• I've always been disappointed that Avalon broke up. Eurasia was one of my favorite Sensory releases and vocalist Chity Somapala was one of the main reasons. After kicking around with a number of projects he has put together a new progressive metal "supergroup" of sorts that has the earmark to be something really special. Red Circuit was put together by keyboardist Markus Teske, a producer who has worked with Vanden Plas in the past. He enlisted Chity to sing. The music is a great blend of melodic prog metal that will appeal to fans of Vanden Plas. Special guest guitarists include Patrick Rondat (Elegy), Stephan Lill (Vanden Plas), and Stephan Forte (Adagio). This will be one of 2006's best prog metal releases.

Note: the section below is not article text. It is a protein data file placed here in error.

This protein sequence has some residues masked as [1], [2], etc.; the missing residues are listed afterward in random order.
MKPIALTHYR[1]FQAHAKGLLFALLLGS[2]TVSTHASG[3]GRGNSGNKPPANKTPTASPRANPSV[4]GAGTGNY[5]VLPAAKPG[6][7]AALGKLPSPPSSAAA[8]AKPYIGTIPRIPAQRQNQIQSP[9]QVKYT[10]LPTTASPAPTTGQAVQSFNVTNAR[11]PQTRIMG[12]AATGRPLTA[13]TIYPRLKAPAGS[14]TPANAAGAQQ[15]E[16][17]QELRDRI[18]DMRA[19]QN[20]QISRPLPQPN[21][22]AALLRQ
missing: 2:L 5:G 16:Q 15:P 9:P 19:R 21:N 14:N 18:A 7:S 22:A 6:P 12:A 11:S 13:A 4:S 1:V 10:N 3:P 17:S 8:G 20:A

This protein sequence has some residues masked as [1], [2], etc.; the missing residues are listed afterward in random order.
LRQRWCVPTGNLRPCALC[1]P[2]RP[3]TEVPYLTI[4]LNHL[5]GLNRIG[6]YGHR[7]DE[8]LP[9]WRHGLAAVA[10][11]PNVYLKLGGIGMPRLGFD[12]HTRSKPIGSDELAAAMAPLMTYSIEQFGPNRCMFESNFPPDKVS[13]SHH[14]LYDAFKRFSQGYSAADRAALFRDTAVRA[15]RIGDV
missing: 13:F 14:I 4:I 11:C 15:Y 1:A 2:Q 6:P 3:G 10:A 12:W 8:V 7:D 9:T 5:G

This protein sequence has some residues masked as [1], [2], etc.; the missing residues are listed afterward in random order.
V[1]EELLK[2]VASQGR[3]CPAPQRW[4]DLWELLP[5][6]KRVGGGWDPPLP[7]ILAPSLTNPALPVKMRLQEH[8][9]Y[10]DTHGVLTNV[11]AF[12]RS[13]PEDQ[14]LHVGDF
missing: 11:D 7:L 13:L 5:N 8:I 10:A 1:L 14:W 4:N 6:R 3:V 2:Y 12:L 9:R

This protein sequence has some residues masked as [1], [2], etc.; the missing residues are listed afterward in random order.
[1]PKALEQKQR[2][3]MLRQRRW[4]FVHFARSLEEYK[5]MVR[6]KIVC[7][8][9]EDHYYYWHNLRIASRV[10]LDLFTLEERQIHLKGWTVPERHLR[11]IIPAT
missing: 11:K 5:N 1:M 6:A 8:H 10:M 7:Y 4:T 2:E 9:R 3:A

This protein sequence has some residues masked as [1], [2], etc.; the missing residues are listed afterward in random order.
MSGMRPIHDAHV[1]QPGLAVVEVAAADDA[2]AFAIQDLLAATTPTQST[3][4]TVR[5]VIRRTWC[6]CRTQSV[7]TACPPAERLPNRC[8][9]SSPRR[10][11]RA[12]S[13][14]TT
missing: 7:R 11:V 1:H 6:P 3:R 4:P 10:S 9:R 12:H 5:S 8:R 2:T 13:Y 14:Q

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  • "Periphery have been an omnipresent force in the prog metalcore realm since their first album released in 2010 – band founder Misha Mansoor has served as producer on several of the genre’s albums, and the other members are all famous in their own right, whether it’s simply for their craft (Matt Halpern), their involvement in other projects (Spencer Sotelo, Mark Holcomb, Nolly Getgood), or just simply being the nephew of someone exceedingly famous (Jake Bowen). This makes whatever they decide to do extremely important, and the band’s decision to release a concept double album has created hype of hugelargic proportions. In my humble opinion, the band has delivered on all fronts, but not without some disappointments in the “could’ve been” area.Since their inception, Periphery have changed from a chugga-chug ambidjent project posting demos on the internet in the late 2000s to a full-fledged prog metal band with heavy elements of metalcore, post-hardcore, and pop music in general. If you weren’t onboard for “Periphery II”, “Juggernaut” likely won’t change your mind (unless your issues were relatively small), as it’s more of the same poppy atmosphere and less of the techy downtuned riffs, though god knows THOSE are still around. But there’s also a lot of style experimentation – jazz fusion, death metal, and various forms of electronica are all utilized on a semi-normal basis, and range from being seamlessly integrated into the music to being tacked on to the ends of songs like gluing a top-rate dildo onto an already particularly throbby penis. If this all sounds a bit schizophrenic, rest assured that the songcraft is, for the most part, tighter than it’s ever been. Singles from Alpha like “22 Faces” and “Alpha” itself show off Periphery’s pop prowess with choruses and hooks that refuse to leave your head, and complex riffs that are somehow just as ‘wormy as the vocals. And the songs on Omega are longer, more complex, and still manage to be as infectious as the most annoying of STDs – even the twelve minute sprawling title track that has more in common with the bombastic riffs of Periphery I has a shapely middle section that rivals even the hottest of…ugh, fuck it, done with the metaphors. It’s just insane. I cried when I heard it.And now onto what I don’t care for; first off, the decision to split the album into two parts was definitely well-informed from a marketing standpoint. Most people don’t go around listening to 80 minute records all day, myself included, and the supposedly delicate structure of a concept album also means that listening to Juggernaut by skipping to different songs would devalue the experience. So the band broke it into two records to make it seem more manageable to listen to in daily life. Another stated reason was so that newcomers to the band would be able to buy Alpha at a discounted price, decide if they liked it, and then purchase Omega if they were so inclined (music previewing doesn’t work like that anymore, but hey you can’t fault the band for trying to turn that into tangible record sales). The problem I have is that Omega isn’t really paced to be its own album, which makes releasing it on its own instead as simply as the second disc in a package a little pointless. It’s not like the excellent “The Afterman” double albums from Coheed and Cambria, which were each albums that worked in their own right. I realize that this is really just semantics, but I think calling Juggernaut both the third and fourth album from Periphery, while technically correct, is just disingenuous, and judging them fairly on their own as separate albums is impossible (which is why all reviews being published are including them together).Periphery has always had a unique way of pacing their albums, regularly including playful, sometimes relatively lengthy interludes between tracks. Juggernaut is no different, and these interludes are now occasionally used to seed songs that will appear later on the album, or provide callbacks to tracks already present. The transitions aren’t always elegant however, and can range from grin-inducing to head-scratching to just plain grating. Thankfully, the band isn’t going for the illusion that each song flows seamlessly into the next, at least no more than they were going for it on any of their previous albums, and it’s easy to get used to everything given multiple listens.Overall, Juggernaut is a dense album that’s going to take a myriad of listens to fully sink in, just like most of the band’s prior releases (I don’t think anyone is gonna argue that “Clear” has any depth that you would find after about the fifth listen or so, but hey hey that’s ok kay). But it’s also accessible on the surface with deceptively simple rhythms and poppy choruses, which draw you in to appreciate the deeper cuts. I’d recommend it to anyone who likes unique and thoughtful music in the post-hardcore, metalcore, and progressive metal genres, but I’d also recommend it to anyone ever, because this is my absolute favorite band and I think they’ve created a masterpiece. So take from that what you will, and then get the fuck out of here. The play button is calling my name." - iprobablyhateyourband.com